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Nature Makes a Gift to Gardeners

This article was first published on 27 Oct 2021.

Cordyline 'Karo Kiri'

Cordyline 'Karo Kiri'

Photo by the Otago Daily Times

In a native garden bed next to the upper botanic garden car park, there’s a striking group of plants that wouldn’t look out of place in a Dr. Seuss book. Surprisingly, they are a form of Cordyline australis, the old familiar cabbage tree or tī kōuka.

Cordyline 'Karo Kiri' is a dwarf cultivar that is reminiscent of a dracaena or a yucca. It grows to only a couple of metres, with short, narrow leaves growing stiffly from the stems. Normally it produces a single trunk which grows tall and straight without branching. If you prune it, it will form new shoots just below the cuts and grow multiple heads.

This weird form of cabbage tree popped up all by itself in a batch of seedlings in a Christchurch nursery in the early 1980s. Seed had been collected from the North Island and when the seedlings grew, one looked different. The mutant was planted and grown on in a shrubbery and eventually its progeny was cultivated and formally described by botanists at Manaaki Whenua–Landcare Research in Lincoln.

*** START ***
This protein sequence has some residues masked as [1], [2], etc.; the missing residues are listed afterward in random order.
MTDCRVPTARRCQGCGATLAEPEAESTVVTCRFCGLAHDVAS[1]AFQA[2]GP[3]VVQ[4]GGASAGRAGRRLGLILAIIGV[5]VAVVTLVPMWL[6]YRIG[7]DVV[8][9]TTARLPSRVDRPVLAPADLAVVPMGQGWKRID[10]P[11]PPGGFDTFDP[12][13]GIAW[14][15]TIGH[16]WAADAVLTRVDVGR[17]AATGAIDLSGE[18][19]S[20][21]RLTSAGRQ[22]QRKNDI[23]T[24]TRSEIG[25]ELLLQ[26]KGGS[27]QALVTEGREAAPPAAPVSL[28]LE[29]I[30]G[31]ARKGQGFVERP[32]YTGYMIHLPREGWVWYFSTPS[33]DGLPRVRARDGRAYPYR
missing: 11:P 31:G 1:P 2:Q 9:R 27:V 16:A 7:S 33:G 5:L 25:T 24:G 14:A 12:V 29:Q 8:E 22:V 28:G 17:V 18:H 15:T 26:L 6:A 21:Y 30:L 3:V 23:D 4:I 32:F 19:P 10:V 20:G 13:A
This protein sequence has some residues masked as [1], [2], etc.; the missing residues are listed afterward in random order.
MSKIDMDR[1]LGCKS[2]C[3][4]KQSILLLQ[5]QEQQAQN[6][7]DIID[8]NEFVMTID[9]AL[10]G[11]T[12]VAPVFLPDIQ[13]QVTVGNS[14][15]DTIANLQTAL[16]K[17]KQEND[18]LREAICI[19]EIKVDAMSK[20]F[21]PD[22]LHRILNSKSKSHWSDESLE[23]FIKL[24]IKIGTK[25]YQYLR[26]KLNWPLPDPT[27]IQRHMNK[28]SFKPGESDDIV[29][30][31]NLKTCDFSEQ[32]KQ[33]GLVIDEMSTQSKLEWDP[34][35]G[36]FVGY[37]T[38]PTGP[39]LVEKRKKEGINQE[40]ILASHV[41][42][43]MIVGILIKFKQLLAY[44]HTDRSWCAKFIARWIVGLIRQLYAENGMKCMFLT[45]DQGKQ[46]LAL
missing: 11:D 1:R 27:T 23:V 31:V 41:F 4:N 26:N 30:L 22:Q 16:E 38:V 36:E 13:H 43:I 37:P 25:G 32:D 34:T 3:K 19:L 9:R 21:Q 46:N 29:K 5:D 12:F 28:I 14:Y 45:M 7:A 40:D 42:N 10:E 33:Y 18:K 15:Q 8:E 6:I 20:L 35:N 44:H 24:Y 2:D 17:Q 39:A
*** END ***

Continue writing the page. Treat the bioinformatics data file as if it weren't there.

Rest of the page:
Cordyline 'Karo Kiri' is available to buy from retail nurseries. With its cabbage tree genes, it is perfectly suited to a tough life outdoors. It also works well in a pot on the patio or as an indoor plant. With a bit of careful pruning and removal of some lower leaves, it could even be made into a living sculpture – the perfect bonsai version of a wild tī kōuka.